Mozart in the Madeleine

When he died in December 1791 at age 35, the composer Wolfgang Amadeus Mozart was still working on his last composition, his Requiem Mass in D Minor (K. 626).

The Requiem had been commissioned by a mysterious messenger with wads of money who wouldn’t say who he was working for. This has led to countless speculative stories over the years, including highly fictionalized accounts in Milos Forman’s 1982 film Amadeus and in the opera Mozart and Salieri by Nicolai Rimsky-Korsakov (1844-1908), which I saw when it was staged at the Frankfurt Opera in 2007. 

After Mozart’s early death, someone started a rumor that he had been poisoned by the composer Antonio Salieri, out of envy. This rumor was completely unfounded (and Salieri went on living in Vienna for another 34 years after Mozart’s death without being accused or investigated in any way), but the rumor has proved to be very persistent.

Because of all the mystery surrounding Mozart’s Requiem, I took the opportunity to hear it performed in a mysterious venue in Paris, La Madeleine, which is a large Catholic church disguised as a Greek temple.

As the white house lights were dimmed, the place started to look more and more mysterious. It was easy to imagine a black-cloaked messenger lurking in the shadows somewhere.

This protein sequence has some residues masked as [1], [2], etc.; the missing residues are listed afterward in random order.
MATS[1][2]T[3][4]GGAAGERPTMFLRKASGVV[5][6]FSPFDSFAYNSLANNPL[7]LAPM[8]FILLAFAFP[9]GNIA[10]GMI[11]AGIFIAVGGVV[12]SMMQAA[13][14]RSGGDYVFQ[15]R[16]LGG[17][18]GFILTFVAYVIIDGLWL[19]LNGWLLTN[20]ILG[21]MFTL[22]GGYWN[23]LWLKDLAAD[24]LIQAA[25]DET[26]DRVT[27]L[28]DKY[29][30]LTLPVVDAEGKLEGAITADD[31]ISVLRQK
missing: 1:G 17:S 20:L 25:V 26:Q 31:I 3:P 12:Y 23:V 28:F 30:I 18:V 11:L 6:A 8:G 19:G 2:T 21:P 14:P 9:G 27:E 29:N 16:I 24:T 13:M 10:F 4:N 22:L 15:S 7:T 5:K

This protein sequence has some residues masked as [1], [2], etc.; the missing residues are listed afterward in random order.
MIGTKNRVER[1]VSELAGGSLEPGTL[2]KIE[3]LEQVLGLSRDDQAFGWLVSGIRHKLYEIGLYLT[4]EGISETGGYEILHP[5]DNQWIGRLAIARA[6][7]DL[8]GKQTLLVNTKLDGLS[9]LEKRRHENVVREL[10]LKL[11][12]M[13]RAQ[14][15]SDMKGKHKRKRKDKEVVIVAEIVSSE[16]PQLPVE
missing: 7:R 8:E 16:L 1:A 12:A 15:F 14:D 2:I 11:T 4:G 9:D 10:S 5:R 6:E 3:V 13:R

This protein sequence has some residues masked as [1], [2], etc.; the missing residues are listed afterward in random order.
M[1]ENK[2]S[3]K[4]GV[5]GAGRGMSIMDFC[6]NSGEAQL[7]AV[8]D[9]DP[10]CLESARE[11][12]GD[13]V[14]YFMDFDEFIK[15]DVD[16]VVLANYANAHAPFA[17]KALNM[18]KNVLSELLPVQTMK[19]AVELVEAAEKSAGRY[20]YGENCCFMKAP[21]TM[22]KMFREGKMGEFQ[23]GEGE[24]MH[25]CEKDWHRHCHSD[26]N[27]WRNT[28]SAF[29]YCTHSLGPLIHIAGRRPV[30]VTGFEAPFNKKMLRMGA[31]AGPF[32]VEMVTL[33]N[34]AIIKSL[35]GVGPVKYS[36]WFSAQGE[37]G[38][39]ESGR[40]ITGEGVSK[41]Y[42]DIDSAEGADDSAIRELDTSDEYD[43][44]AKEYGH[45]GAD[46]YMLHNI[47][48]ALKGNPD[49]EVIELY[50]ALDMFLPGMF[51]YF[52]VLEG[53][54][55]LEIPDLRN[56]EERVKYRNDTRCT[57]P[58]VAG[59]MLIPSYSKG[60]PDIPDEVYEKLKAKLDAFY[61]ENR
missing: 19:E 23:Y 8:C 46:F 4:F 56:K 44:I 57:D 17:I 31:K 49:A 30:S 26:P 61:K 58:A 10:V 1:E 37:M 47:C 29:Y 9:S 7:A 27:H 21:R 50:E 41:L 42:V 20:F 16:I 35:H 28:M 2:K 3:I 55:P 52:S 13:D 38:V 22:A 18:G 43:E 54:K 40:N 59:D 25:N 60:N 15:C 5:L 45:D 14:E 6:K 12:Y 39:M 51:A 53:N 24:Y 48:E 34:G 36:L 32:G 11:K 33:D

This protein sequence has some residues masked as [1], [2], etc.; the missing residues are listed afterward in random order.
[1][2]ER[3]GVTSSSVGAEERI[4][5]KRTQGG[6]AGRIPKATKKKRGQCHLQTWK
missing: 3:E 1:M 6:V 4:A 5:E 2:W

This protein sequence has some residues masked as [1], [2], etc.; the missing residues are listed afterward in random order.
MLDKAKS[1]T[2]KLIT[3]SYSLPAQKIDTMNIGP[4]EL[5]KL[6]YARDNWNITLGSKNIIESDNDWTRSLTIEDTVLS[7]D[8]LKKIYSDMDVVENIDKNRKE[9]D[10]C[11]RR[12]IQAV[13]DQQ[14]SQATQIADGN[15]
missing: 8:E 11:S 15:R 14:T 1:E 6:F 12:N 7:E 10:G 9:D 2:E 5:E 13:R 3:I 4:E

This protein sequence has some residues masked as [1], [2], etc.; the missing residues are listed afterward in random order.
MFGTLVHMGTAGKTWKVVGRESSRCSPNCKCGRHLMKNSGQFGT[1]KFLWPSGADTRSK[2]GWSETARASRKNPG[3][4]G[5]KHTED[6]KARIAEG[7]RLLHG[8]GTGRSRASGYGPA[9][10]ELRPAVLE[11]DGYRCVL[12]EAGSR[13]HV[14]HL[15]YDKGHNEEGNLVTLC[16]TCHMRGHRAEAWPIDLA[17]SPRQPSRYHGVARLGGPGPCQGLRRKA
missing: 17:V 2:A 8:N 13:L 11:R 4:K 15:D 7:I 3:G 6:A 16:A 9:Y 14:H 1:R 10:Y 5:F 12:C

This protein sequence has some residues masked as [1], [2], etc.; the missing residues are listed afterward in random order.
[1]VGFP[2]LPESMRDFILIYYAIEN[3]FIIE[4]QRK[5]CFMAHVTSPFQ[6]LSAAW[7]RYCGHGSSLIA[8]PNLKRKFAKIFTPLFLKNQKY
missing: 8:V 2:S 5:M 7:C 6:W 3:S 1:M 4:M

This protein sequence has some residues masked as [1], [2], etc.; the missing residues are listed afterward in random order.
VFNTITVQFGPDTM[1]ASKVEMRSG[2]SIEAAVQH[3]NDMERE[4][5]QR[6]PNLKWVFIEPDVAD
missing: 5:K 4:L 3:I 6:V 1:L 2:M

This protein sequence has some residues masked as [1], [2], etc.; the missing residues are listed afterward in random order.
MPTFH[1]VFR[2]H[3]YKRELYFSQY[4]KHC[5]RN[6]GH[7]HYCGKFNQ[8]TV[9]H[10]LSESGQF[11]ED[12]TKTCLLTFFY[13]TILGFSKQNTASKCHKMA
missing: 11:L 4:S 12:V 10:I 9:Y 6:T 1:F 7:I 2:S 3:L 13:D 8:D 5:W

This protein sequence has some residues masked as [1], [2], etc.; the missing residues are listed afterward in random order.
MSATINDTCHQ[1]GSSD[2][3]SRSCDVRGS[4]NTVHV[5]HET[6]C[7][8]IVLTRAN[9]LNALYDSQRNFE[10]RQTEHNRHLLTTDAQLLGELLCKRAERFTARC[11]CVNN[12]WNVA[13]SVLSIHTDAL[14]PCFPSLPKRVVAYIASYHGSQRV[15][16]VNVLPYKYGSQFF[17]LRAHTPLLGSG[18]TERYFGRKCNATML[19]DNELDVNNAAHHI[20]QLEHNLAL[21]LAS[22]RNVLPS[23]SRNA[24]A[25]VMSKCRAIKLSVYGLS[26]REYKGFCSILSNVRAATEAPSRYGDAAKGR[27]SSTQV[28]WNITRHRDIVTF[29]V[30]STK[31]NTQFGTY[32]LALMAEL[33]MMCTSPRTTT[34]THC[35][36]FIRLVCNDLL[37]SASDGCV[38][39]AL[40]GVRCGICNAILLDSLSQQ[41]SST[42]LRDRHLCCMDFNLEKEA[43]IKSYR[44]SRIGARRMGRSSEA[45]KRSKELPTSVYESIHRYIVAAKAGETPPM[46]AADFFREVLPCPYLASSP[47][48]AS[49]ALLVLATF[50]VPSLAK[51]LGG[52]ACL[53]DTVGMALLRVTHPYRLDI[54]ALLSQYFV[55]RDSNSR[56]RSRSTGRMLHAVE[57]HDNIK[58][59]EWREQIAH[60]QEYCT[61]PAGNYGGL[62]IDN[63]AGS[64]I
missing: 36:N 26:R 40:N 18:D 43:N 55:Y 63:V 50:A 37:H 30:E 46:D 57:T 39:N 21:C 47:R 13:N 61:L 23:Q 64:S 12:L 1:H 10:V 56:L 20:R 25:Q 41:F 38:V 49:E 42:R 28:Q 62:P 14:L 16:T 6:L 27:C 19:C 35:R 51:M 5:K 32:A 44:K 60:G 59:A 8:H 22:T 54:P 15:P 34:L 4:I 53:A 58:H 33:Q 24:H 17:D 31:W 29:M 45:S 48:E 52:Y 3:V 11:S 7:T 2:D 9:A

The performance was by the Amadeus Choir and the Jean-Louis Petit Orchestra under the direction of Luc Baghdassarian, who had won first prizes in several “Young Conductors” and “International Conductors” competitions in Switzerland, Rumania and Austria.

Location, aerial view and photos of La Madeleine on

Vélib’ station 8005 at Place de la Madeleine

I went to and from the Madeleine on the Vélib’ bikes. They are available 24 hours a day and they all have front and rear lights that go on automatically, day or night, whenever you start to ride.

Thanks to Vélib’ lots of people have discovered how exhilarating it is to ride around Paris at night. Public transport schedules get thinned out in the late evening anyway, so by taking a bike you can avoid having long waits for the next train or bus to come.

Between 1:00 and 4:00 a.m. the trains and buses stop running altogether, so to get home you have to take a bike or a taxi. (A bike is much more fun, and cheaper.)

My photos in this post are from 2008. I revised the text in 2017.

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8 thoughts on “Mozart in the Madeleine”

  1. You bring up an interesting idea Don! No proof, just a rumor? Would those perpetuating the rumor have read a book, article or seen a portrait be just like people of today taking the Internet as, “truth” for information?

  2. How did you like the acoustics in the Madeleine? We went to hear the French flautist, Patrick Gallois, there and found it didn’t do him justice.

  3. Since Mozart had the unmitigated gall to die before finishing, his assistant was hired to try and complete the Requiem. Unfortunately the last several movements clearly don’t have the magic that the rest of the piece has.

  4. The mysterious messenger history with themusic added interest in to your post. Great idea. I like the idea of biking in Paris at night, I’m certain Paris has a different feeling at night.

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